French women — particularly Parisians — have long been praised for their innate style sense. After six long years of observing them in their natural habitat, I finally feel ready to bring you their secret je ne sais quoi.
When Considering an Outfit, Start at the Head…
Really, this is part style, part fashion. French women are always concerned about what’s going on at the top of the outfit — after all, it’s often the first thing that you see. Hair is always styled, usually in a disheveled-on-purpose sort of way. There are also quite a few “alternative” hairstyles, like the asymmetrical bob, full or partial dreadlocks, or something called a carré, which is an Amélie-style haircut: short in the back and longer in the front. An inverted mullet, if you will.
But the obsession with the tête doesn’t stop there: in the winter, no one is without a hat. It’s almost as necessary as the omnipresent scarf.
The hat can take the same, ironic tone of the purposely messy hair; the theme this winter has been the knit caps with pom-poms on them that I got made fun of for wearing in the sixth grade. And yet, somehow, they make it work.
… and Don’t Forget the Toe
We’ll get to the part in the middle momentarily, but one all-important element of that elusive French style is shoes. Not terribly surprising, though many women forget it. A big fad this year is the wedge sneaker, but you can never go wrong with a simple black boot, avec or sans stiletto heel.
On that note, a word of caution: walking on cobbled streets in talons aiguilles, or “needle heels,” as they’re called here, is to be attempted only by pure-blooded Parisians. All others risk an embarrassing faux pas, consisting of falling into the dog merde that, while less prevalent than in past years, is still a somewhat decorative element of Parisian sidewalks.
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Pick One Stand Out Item, and Dress Around It
Parisians aren’t afraid to have fun with their clothes. Most of the French women I know own at least one or two outlandish pieces, and they have quite a bit of fun dressing with them. But they also know how to show off that one piece.
This sort of balance can come in many forms: patterns are worn, but the cut of the clothes is simple and neat; or one fun piece is worn, like a faux-fur jacket or neon pleather skirt, and the rest of the outfit is muted in colors like black or beige. Let that one piece do the talking; the rest of the outfit merely consists of back-up singers.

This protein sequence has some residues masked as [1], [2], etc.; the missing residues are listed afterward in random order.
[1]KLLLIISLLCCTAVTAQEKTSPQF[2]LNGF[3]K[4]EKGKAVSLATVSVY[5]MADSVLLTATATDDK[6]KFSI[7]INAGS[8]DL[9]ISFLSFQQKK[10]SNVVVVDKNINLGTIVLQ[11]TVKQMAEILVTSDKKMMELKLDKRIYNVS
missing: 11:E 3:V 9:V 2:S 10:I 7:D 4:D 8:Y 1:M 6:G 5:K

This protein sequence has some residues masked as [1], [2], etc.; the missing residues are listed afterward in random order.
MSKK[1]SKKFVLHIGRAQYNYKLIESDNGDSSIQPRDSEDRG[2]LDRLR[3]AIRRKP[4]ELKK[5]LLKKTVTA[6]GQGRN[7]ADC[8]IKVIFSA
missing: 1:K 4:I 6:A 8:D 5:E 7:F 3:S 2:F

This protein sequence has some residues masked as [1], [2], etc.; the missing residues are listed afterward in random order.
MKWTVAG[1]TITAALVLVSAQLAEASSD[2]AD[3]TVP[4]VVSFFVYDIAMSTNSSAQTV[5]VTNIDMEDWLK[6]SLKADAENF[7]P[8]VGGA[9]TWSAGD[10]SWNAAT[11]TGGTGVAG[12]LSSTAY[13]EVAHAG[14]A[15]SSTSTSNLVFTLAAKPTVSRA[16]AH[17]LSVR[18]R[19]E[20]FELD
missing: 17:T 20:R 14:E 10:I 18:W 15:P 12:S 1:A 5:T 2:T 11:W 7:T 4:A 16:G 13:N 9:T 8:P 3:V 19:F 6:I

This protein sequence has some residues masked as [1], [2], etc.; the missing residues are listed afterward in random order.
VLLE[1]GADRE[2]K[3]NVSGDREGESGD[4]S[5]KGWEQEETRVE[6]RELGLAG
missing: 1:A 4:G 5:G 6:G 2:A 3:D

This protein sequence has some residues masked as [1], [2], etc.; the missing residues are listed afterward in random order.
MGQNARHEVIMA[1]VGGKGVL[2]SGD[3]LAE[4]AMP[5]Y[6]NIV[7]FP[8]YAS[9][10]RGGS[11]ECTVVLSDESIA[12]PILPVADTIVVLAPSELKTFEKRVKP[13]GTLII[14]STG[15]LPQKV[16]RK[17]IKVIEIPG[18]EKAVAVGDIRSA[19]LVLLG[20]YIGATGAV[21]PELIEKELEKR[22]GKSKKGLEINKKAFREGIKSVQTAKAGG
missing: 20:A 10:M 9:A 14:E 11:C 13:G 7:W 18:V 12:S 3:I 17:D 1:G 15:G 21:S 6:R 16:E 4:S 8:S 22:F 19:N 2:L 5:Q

One great way to foray into this arena is with a great, funky bag. Because it’s somewhat detached from the rest of the outfit, there’s something a tad less scary about it.
Color Coordination is Fun
When I first moved to Paris, I joined a gym. It was a short-lived endeavor, but there it is. On one of the few occasions that I actually went, I saw a fit woman in her early fifties get dressed, starting with a matching set of violet lingerie, topped with plum stockings, a lavender slip, mauve skirt and grape, satin blouse. She looked like she had taken a bath in wine. It kind of worked.
I’m not advocating dressing like a piece of sour candy, but there is something to be said for a bit of color coordination. If your shoes are a really bright color and you happen to have a headband, scarf, handbag, or even a jacket in the same color, you’re going to draw some approving looks. (Not from actual French people. Giving an approving look would be showing that they care.)
Which brings me to my final point…
Attitude is 98% of the Battle
Many of the outfits that I think look pretty fierce on some of the women I see walking around in Paris would look a mess on me. Why? I lack the confidence to pull them off. French women walk out the door knowing beyond a shadow of a doubt how amazing they look. And in believing it to be so, they make it true.
Voilà. Now you know.
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